The many meanings of “Public Affairs”?

From the WSJ:  The “upstart” political party, the Czech Public Affairs party, has published a calendar of some of its leading public office holders. 

Apparently this is seen by the participants as a feminist assertion of their attractiveness as women (and, in at least one case, an animal companion).  And in the era of Lady GaGa feminism, why not?  Member of Parliament as Playmate.

A possibly more mitigating explanation is that the display is a reaction to, and rejection of, the dreary Soviet controlled years of anti-fashion.

What do you think?  Want to see (a photo-shopped) Hilary Clinton in a black satin negligee?

This year has the highest proportion of women in the Czech parliament ever.  Since the Cabinet is still all male, it appears men remain on top.

6 thoughts on “The many meanings of “Public Affairs”?

  1. I looked through the pics on the WSJ and I fail to understand how this pin-up type calendar correlates with public office.

  2. My problem here is that many will see these photos as evidence of these women’s lack of seriousness or ability as officeholders. Insofar as we maintain binary subject-object distinctions, those who are (sexually) objectified can’t be subjects with autonomy and agency (and this point is, I think, Bauer’s main argument in her Gaga piece). This same sort of logic is even applied to male politicians (e.g., Scott Brown, or that representative whose abs made headlines in the NYT).

    IMHO, it would actually be pretty radical to see a boudoir photo of HRC. She’s not young, nor was she ever a paragon of traditional beauty norms.

  3. This is not the same as LG “feminism”. Not at all. These are women who are competent enough to get elected to office, showing their fashionable side in a tasteful way. LG is a talentless attention hog showing off her cameltoe for no reason other than shock sells when nothing else about the product will. There is nothing “empowering” about hooping one’s own pants!

    LG reminds me of one of those weird candy eyeball things that little boys like to lick just because they’re gross-looking. There’s something rather insulting about watching a press machine going to such absurd lengths to get me to look at a product that’s otherwise valueless–whether we’re talking about nutritional OR musical value. Forget about getting me to pay good money for tastelessness. My definition of tasteless pretty much comes down to public displays that carry a high risk of yeast infection. Just watching that woman makes me itchy!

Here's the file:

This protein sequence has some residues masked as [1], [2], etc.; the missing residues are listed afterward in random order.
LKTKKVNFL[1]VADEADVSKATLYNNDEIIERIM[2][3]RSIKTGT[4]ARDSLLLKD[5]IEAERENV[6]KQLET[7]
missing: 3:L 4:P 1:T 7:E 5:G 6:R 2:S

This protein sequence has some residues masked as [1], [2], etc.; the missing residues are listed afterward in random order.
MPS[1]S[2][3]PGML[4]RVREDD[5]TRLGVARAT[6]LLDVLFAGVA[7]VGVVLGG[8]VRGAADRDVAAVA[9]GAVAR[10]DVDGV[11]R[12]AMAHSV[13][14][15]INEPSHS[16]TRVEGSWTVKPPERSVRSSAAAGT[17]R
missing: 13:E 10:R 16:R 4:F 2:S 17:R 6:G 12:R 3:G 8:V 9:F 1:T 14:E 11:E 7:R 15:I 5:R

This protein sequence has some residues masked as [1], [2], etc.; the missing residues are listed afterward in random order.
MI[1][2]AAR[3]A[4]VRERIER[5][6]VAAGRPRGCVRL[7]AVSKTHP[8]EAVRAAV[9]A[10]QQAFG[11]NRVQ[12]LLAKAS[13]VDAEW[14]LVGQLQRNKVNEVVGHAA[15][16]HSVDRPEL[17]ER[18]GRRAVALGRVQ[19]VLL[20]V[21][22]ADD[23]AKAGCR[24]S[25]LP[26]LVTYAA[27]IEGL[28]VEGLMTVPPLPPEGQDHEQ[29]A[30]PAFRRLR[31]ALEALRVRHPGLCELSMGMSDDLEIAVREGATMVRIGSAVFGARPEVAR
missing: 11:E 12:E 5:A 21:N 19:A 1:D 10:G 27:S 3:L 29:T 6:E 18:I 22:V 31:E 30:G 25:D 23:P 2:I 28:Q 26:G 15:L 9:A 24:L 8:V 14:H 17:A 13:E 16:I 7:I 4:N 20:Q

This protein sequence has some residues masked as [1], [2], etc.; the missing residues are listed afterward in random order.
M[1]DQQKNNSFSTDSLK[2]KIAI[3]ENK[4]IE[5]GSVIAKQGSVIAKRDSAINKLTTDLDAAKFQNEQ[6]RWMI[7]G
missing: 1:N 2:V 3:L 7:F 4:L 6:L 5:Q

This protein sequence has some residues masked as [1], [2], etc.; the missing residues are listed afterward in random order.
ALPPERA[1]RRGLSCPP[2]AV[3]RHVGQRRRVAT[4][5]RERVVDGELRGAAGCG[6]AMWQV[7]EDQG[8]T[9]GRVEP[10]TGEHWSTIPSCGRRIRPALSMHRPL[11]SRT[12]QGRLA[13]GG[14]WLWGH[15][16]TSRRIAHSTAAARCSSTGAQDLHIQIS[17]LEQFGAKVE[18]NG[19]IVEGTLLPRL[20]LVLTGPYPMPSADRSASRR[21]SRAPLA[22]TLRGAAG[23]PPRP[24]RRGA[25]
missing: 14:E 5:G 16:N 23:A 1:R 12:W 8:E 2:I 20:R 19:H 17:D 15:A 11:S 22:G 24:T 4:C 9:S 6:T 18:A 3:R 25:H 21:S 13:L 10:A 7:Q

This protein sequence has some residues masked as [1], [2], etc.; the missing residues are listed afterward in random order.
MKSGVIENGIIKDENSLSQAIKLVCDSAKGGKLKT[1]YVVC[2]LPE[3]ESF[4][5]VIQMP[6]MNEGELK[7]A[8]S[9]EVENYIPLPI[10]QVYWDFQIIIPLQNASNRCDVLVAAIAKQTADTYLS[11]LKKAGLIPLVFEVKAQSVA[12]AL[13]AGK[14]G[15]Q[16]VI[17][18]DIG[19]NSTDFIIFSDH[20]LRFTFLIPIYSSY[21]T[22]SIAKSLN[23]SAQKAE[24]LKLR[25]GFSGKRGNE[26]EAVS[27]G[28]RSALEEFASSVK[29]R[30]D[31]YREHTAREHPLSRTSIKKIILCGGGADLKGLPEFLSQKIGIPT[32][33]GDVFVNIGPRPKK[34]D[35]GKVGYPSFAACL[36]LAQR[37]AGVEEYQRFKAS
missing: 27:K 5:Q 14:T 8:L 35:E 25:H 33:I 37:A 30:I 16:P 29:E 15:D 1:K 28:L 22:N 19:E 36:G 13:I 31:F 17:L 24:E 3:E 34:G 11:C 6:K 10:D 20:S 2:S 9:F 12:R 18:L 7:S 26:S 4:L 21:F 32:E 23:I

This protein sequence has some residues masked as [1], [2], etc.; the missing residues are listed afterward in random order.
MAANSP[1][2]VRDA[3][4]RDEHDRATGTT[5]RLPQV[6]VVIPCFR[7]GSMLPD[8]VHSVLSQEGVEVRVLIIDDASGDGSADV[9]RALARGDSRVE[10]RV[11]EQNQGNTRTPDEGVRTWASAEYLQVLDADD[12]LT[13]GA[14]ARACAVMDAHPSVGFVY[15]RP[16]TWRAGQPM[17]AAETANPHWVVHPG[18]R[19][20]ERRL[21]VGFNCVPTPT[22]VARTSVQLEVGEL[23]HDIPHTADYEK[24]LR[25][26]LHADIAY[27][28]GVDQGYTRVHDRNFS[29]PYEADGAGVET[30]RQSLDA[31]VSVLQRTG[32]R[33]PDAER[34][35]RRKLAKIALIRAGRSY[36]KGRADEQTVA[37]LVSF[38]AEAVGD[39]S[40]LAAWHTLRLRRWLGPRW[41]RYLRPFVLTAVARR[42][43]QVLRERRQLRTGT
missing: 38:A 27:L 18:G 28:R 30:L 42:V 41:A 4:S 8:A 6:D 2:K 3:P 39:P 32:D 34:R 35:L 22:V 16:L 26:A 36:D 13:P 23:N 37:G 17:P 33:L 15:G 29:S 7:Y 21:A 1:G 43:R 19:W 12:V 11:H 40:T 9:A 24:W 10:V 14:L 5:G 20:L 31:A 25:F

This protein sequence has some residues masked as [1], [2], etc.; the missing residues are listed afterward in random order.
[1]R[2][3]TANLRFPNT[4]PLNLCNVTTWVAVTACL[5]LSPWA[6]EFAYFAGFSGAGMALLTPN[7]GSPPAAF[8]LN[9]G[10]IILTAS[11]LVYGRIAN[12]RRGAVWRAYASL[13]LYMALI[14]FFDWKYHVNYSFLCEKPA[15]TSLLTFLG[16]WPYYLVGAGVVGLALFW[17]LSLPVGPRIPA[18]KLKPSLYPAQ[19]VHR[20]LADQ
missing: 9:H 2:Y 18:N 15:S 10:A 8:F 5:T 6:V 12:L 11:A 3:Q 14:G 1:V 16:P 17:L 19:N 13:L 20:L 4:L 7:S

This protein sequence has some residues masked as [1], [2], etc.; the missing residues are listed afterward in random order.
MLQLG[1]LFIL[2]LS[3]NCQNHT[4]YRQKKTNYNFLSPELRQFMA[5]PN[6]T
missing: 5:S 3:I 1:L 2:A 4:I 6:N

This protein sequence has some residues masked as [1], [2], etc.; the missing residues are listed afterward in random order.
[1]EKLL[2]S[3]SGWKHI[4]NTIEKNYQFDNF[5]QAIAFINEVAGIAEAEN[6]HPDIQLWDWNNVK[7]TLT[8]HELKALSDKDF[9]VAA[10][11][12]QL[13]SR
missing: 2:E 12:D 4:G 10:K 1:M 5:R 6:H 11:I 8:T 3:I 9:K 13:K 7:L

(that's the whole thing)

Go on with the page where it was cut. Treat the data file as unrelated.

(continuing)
Congratulations to the Czech politicians for striking just the right balance with these pics. They demonstrate that competing with men doesn’t have to mean dressing like a man to cater to the myth that “men can’t work with sexy women because they can’t control themselves”. Hooey! At the same time, their dress is modest enough that it DOES NOT make them look like receptacles for yeast and other nasties.

    As for Hilary, not a negligee. I’m seeing well-constructed and figure flattering leather fettishwear for her. She’d look great in a vivid colour, like fire engine red or electric blue.

  4. Robin, perhaps we should distinguish between can’t be subjects and can’t be seen as subjects by those consuming the sexualized image? In private life these may collapse, but for a politician they may be quite separate. Nonetheless, the point remains that the women in question may well be inflicting harm on themselves.

    Xena, there are lots of non-political images these women may want to broadcast, but choosing to advertise that they are the fit objects of male fantasies seems to me a questionable move.

  5. If relaxing in a bathrobe or enjoying a great view while caring for one’s nails makes one the object of a male fantasy, I’d say the fault rests with the observer, not the woman. For busy career women, those acts are also their fantasies. Not for the sake of being looked at, but for the sake of coming down out of their intellectual space and enjoying some “me time”. Silk and sun feel good on skin. These parliamentarians look like they’re enjoying themselves.

    Again, this is very different from LG displays. The costumes in those videos look intensely uncomfortable, if not painful.

    My test for sensual self-indulgence vs. objectification is simply: Would I still wear that/do that/touch that if there was nobody else on the planet to watch me doing it? For every image on the calendar, the answer is not only yes, but yes I have, and thoroughly enjoyed it.
    Cuddling with my kitty in my bathrobe, falling down sideways on the sofa after a painful day of classes and who cares if my bra’s showing, and good morning (in my case it would be Toronto from the 30th floor, not Prague) fair city, you can’t see me but I can see you.

    Some of us like to know that politicians aren’t just Talking Heads headed for a Type A meltdown. Maybe this is too much projecting, but when I see a public figure doing “human” things that don’t require huge expenditures of public funds, I find it reassuring. I think, yes, that person’s less likely to get so stressed that she’ll start spending taxpayers’ money on crack, or cost taxpayers stupid amounts of legal fees for assaulting somebody, or whatever.

    Also, the article said that the Czechs are open minded. The WSJ is an extremely conservative publication. I’d like to see what Europeans think of this move.

  6. Btw, those shots of HRC in her fettishwear would have to include Bill in an obviously willing, joyfully submissive pose :-)

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